Portions of Ellsworth Avenue in Shadyside have earned the unfortunate nickname of "Lake Ellsworth" because of recurrent flooding during heavy rainfall.
The problem was the subject of a community town hall meeting held Sunday at First Unitarian Church on Morewood and Ellsworth avenues.
Chronic flooding in some East End homes and businesses has forced residents to replace furnaces, hot water heaters and carpeting several times.
The deaths of four people caused by flash flooding on Washington and Allegheny River boulevards in August 2011 brought the problem to the forefront.
As urban and suburban development expands with large parking lots and buildings, there is less ground to absorb large amounts of rainwater. With the region facing an Environmental Protection Agency-mandated overhaul of its sewer systems, meeting organizers called upon regional leaders to ensure that the sewer overhaul will stop flooding, improve neighborhoods and create jobs.
They stressed the need to look to green solutions to the flooding problem, rather than the proposed "gray infrastructure" -- which involves the construction of underground tunnels and larger collector pipes to handle the overflow. Green alternatives include bioswales, which can absorb or convey runoff, and permeable pavements that allow the stormwater to pass through.
Pittsburgh City Council candidate Dan Gilman was asked to commit to working toward solutions to the neighborhood's problems, and to continue to meet with the group when the new city administration begins, which he pledged to do. Mr. Gilman, who also lives in the neighborhood, talked about similar problems on Maryland Avenue in Shadyside, citing one home where the basement had flooded seven times. The problem was solved with infrastructure improvements, he said.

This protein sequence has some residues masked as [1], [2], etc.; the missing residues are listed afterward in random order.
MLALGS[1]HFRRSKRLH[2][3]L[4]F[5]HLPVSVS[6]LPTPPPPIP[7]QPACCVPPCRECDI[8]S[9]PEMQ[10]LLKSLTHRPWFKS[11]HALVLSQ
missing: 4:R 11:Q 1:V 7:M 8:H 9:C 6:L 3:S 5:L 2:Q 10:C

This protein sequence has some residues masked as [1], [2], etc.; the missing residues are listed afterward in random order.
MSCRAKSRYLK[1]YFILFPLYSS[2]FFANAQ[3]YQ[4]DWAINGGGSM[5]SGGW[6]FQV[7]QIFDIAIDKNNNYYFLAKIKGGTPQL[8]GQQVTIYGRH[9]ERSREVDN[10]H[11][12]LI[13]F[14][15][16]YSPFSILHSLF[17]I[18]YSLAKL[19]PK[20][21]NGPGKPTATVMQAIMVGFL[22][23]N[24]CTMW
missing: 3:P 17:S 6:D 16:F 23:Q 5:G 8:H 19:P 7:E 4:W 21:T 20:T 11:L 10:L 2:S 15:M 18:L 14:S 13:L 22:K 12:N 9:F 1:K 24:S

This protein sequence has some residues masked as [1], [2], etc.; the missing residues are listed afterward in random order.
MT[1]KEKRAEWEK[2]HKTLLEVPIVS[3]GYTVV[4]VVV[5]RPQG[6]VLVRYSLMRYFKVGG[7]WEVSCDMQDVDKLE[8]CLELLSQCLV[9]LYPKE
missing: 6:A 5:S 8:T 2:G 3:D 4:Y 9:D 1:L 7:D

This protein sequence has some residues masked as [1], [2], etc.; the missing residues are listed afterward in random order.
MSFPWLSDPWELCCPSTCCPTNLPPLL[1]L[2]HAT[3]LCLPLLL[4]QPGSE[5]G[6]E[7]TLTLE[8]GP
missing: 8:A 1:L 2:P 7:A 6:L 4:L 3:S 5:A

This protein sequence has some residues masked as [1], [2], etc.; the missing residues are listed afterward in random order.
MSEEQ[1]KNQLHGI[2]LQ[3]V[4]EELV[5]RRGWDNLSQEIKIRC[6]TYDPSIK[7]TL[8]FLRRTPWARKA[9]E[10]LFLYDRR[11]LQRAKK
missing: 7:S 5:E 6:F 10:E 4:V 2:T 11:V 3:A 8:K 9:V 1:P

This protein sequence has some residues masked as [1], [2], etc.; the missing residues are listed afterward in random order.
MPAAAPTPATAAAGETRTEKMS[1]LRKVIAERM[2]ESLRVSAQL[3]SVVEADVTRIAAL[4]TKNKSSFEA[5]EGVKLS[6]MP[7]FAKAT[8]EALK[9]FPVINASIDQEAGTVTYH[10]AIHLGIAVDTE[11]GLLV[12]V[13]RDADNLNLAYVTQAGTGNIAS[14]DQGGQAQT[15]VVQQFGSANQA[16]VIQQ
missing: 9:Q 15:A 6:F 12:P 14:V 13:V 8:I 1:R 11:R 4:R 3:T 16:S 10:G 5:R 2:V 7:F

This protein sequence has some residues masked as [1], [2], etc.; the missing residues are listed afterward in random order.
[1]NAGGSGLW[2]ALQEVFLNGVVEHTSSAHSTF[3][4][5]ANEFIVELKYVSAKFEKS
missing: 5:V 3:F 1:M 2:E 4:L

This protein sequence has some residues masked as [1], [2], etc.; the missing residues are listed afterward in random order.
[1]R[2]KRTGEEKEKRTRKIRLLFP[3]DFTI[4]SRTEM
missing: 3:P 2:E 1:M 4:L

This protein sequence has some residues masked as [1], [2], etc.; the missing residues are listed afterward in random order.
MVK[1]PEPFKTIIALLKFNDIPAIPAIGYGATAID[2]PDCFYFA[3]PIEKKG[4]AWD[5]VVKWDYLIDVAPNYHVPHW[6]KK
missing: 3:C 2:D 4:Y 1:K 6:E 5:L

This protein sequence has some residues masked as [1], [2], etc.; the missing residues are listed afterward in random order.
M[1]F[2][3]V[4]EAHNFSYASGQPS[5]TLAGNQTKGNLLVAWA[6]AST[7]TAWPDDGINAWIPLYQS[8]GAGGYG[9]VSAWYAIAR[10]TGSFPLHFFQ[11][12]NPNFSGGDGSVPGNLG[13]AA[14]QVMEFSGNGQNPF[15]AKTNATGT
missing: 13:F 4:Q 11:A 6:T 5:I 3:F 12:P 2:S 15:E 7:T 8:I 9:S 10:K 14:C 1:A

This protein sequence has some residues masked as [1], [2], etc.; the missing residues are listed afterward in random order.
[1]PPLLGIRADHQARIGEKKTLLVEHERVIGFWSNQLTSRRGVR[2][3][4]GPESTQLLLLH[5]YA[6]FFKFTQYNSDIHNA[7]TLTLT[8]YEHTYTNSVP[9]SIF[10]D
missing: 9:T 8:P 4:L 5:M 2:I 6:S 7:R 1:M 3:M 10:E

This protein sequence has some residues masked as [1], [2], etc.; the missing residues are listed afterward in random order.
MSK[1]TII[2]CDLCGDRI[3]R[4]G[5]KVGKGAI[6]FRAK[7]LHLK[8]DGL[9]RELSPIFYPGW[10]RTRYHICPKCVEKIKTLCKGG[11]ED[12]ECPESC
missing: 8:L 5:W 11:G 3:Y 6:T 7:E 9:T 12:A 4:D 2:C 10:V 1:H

First Unitarian has sustained repeated water damage during heavy rains, with flooding in the basement, library and elevator pit.
In June 2009, powerful thunderstorms caused flash flooding throughout the region, including Ellsworth Avenue, where cars parked on the street ended up under several feet of water.
Nick Izzo, president of the First Unitarian board of trustees, was at the church for a meeting that evening, He recalled coming out of the church and seeing his car, which was parked across the street, under 3 feet of water. His car was totaled, along with others belonging to people attending Neighborhood Academy commencement ceremonies at the church.
The church is launching an initiative to solve its flooding problems using green techniques, including rain barrels, rain gardens and low-flow plumbing fixtures
They hope their plans will serve as a model for others in the neighborhood and beyond. "Our efforts alone won't stop Lake Ellsworth. This is a social justice issue. We're part of a wider community," Mr. Izzo said.
The meeting was hosted in partnership with the Pennsylvania Interfaith Impact Network.environment - neigh_east
Adrian McCoy: firstname.lastname@example.org or 412-263-1865.